Symbiotic bacteria within the gut microbiome of various organisms, including fish, provide the host with several functions that improve the immune system. Although the spleen plays an important role in the modulation of immune responses, the role of spleen microbiota in shaping the immune system is unclear. Our study aimed at understanding the relationship between fish health and microbiota composition in the intestine and spleen. Our model organism was the hybrid tilapia (Oreochromis aureus × Oreochromis niloticus). We sampled intestine and spleen from healthy and diseased adult tilapia and determined their microbiota composition by sequencing the 16S rRNA gene. Significant differences were found between the intestine and the spleen microbiota composition of healthy compared to diseased fish as well as between intestines and spleens of fish with the same health condition. The microbiota diversity of healthy fish compared to diseased fish was significantly different as well. In the intestine of healthy fish, Cetobacterium was the most abundant genus while Mycoplasma was the most abundant genus in the spleen. Vibrio was the most abundant genus in the intestine and spleen of diseased fish. Moreover, it seems that there is a co-infection interaction between Vibrio and Aeromonas, which was reflected in the spleen of diseased fish. While Vibrio, Aeromonas and Streptococcus were the probable pathogens in the diseased fish, the role of Mycoplasma as a pathogen of cultured hybrid tilapia remains uncertain. We conclude that the intestine and spleen microbiota composition is strongly related to the health condition of the fish.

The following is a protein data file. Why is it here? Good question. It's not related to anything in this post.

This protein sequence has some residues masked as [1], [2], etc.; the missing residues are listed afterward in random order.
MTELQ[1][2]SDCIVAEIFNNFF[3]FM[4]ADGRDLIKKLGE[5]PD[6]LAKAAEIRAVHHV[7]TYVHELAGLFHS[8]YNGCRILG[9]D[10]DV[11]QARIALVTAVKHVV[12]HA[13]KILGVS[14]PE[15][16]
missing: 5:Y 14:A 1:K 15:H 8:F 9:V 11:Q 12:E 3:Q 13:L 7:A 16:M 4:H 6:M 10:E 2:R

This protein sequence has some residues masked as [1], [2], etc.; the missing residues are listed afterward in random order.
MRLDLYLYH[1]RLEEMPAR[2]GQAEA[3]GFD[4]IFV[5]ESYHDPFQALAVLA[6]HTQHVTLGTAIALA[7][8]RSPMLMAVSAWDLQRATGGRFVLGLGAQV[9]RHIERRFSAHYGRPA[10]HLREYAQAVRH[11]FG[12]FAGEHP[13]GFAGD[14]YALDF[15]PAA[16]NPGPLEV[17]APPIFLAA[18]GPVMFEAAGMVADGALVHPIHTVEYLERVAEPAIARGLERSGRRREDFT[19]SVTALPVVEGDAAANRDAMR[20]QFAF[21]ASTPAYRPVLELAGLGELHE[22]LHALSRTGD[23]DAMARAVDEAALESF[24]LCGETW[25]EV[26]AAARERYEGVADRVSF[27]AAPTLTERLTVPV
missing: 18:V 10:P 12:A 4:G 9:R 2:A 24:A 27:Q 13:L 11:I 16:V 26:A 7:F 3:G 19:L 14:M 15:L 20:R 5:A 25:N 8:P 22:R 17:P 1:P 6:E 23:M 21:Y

Bibliographical noteFunding Information:
The authors would like to thank the fish farms that kindly allow us to use their fish for this research. The authors would like also to thank Ina Natapov and Omer Ben Asher (GIS unit, Ministry of Agriculture and Rural Development, Israel) for the maps that they produced. Our special thanks go to Margarita Smirnov and Dr. Benny Ron from the Central Fish Health Laboratory for their helpful advice and valuable support.
This work was supported by the India-Israel Joint UGC-ISF grant (Grant No. 2728/17) and by the United States-Israel Binational Science Foundation, BSF (Grant No. 2015103).
© 2022, The Author(s).
- Bacterial co-infection
- Hybrid tilapia
- Intensive freshwater aquaculture
- Intestine and spleen microbiota composition
- Pathogenic bacteria
ASJC Scopus subject areas
- Veterinary (miscellaneous)
- Agricultural and Biological Sciences (miscellaneous)
- Animal Science and Zoology
- Microbiology (medical)